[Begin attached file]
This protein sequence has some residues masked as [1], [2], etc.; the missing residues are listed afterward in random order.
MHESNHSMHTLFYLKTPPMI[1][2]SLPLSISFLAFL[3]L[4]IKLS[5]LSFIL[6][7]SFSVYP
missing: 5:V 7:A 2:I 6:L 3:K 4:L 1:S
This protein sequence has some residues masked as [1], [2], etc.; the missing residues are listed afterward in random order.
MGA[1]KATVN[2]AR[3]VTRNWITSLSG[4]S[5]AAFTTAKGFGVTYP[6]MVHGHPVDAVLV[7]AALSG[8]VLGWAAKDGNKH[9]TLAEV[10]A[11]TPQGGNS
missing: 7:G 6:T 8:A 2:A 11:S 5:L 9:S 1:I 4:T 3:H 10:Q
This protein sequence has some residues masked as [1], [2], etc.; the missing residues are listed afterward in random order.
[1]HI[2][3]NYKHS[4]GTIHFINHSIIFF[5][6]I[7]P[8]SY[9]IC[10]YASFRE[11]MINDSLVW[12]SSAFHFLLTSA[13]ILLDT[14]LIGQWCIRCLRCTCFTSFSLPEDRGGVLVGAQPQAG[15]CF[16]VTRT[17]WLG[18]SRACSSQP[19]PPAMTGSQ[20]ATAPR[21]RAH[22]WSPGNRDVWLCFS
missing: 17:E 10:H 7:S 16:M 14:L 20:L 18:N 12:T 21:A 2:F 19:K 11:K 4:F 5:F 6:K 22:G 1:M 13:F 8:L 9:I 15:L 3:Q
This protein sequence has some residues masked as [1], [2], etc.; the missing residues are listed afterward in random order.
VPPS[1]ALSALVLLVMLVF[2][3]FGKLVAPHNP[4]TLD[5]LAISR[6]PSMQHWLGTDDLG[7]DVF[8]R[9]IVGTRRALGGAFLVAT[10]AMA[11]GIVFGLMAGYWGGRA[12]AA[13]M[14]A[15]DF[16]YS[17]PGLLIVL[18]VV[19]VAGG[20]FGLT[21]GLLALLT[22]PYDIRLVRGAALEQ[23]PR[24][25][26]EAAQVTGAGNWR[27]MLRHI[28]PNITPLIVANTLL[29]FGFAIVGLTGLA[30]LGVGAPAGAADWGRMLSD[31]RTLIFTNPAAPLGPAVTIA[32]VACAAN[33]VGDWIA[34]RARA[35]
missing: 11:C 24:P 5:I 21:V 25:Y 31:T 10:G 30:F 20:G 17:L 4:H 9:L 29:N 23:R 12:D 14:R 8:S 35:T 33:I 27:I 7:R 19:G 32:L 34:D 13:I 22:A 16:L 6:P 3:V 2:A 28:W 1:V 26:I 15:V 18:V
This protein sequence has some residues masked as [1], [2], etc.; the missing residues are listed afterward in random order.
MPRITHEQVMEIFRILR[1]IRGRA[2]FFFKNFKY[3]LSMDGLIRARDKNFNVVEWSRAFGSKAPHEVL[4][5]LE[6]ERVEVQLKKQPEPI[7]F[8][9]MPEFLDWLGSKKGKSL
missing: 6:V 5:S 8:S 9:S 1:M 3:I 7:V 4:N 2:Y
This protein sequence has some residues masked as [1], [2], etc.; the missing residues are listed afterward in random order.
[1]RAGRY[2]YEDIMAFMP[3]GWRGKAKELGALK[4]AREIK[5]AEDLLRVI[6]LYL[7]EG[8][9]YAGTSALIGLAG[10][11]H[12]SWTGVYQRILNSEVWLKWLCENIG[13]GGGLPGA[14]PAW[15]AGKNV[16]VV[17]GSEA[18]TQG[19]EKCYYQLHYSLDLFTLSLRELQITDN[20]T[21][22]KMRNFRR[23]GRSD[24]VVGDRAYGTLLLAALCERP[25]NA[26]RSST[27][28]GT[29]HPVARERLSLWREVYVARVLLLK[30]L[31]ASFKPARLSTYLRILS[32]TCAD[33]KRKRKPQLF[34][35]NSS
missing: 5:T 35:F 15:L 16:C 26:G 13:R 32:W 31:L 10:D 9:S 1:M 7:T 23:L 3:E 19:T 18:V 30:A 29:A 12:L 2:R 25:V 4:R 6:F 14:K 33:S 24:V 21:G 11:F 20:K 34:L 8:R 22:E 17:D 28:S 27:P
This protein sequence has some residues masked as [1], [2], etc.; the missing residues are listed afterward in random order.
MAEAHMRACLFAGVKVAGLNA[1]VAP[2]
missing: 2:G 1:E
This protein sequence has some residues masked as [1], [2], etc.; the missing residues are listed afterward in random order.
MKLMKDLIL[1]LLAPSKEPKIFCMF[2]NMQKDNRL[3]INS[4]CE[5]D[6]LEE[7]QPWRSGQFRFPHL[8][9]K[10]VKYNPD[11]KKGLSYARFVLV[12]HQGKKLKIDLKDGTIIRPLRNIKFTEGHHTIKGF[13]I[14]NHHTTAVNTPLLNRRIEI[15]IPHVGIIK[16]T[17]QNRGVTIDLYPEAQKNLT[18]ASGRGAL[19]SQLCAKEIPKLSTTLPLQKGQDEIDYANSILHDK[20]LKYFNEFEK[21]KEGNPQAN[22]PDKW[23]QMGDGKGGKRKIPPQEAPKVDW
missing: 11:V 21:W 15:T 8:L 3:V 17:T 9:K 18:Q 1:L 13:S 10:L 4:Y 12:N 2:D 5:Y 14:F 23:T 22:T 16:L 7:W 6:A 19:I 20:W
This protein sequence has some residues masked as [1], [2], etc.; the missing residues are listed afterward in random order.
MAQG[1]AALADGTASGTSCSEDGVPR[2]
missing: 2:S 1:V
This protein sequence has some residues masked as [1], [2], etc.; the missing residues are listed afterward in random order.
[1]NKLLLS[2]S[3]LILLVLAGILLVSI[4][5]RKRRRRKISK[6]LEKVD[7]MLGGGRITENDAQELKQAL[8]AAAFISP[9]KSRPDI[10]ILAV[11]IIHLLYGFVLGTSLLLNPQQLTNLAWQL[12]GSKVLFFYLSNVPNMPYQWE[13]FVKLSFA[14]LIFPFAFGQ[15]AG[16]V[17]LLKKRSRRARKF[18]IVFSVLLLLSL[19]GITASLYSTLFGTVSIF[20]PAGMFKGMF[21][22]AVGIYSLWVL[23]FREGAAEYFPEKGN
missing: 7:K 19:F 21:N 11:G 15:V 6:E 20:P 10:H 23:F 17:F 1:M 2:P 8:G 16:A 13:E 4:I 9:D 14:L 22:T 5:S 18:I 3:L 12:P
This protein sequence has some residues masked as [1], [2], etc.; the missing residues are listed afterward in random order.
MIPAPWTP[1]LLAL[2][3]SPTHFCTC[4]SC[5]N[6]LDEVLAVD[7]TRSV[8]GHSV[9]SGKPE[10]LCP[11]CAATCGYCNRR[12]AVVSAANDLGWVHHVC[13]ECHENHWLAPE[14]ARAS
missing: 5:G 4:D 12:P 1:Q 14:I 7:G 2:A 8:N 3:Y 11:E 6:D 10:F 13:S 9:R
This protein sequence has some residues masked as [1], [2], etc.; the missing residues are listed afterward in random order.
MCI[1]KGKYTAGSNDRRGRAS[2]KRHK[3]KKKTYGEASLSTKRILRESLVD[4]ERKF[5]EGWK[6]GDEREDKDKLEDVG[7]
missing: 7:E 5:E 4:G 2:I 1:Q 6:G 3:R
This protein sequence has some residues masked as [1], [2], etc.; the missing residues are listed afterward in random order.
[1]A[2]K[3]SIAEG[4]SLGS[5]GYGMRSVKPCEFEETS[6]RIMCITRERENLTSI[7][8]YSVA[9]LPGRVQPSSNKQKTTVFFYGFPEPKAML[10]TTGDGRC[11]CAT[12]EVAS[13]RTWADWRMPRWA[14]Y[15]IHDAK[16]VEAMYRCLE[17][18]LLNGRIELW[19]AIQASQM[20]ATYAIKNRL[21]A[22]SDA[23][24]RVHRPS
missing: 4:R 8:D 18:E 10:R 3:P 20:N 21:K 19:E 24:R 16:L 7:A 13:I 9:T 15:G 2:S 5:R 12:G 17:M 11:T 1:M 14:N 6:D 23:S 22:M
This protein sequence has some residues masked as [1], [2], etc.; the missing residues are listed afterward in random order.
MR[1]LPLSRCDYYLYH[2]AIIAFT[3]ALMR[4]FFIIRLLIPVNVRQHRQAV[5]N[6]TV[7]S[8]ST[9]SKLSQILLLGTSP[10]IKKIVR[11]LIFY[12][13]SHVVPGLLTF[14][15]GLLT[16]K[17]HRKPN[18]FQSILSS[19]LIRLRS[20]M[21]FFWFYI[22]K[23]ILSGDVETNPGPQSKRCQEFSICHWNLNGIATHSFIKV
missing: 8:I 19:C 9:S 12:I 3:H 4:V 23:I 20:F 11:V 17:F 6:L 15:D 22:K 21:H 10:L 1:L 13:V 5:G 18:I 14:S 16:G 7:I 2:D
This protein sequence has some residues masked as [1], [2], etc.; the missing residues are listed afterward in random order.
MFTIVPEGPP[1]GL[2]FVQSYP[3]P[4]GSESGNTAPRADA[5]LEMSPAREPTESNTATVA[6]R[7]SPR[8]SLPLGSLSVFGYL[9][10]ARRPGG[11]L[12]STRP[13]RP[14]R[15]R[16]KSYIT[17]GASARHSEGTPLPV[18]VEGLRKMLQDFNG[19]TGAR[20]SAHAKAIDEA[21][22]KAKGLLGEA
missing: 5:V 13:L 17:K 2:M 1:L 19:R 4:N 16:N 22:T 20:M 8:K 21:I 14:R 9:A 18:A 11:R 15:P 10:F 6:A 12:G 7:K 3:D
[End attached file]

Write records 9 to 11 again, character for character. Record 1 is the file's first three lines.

This protein sequence has some residues masked as [1], [2], etc.; the missing residues are listed afterward in random order.
MAQG[1]AALADGTASGTSCSEDGVPR[2]
missing: 2:S 1:V
This protein sequence has some residues masked as [1], [2], etc.; the missing residues are listed afterward in random order.
[1]NKLLLS[2]S[3]LILLVLAGILLVSI[4][5]RKRRRRKISK[6]LEKVD[7]MLGGGRITENDAQELKQAL[8]AAAFISP[9]KSRPDI[10]ILAV[11]IIHLLYGFVLGTSLLLNPQQLTNLAWQL[12]GSKVLFFYLSNVPNMPYQWE[13]FVKLSFA[14]LIFPFAFGQ[15]AG[16]V[17]LLKKRSRRARKF[18]IVFSVLLLLSL[19]GITASLYSTLFGTVSIF[20]PAGMFKGMF[21][22]AVGIYSLWVL[23]FREGAAEYFPEKGN
missing: 7:K 19:F 21:N 11:G 15:V 6:E 20:P 10:H 23:F 17:F 1:M 2:P 8:G 16:A 13:E 4:I 9:D 14:L 22:T 5:S 18:I 3:L 12:P
This protein sequence has some residues masked as [1], [2], etc.; the missing residues are listed afterward in random order.
MIPAPWTP[1]LLAL[2][3]SPTHFCTC[4]SC[5]N[6]LDEVLAVD[7]TRSV[8]GHSV[9]SGKPE[10]LCP[11]CAATCGYCNRR[12]AVVSAANDLGWVHHVC[13]ECHENHWLAPE[14]ARAS
missing: 5:G 4:D 12:P 1:Q 14:I 7:G 2:A 8:N 3:Y 11:E 6:D 10:F 13:S 9:R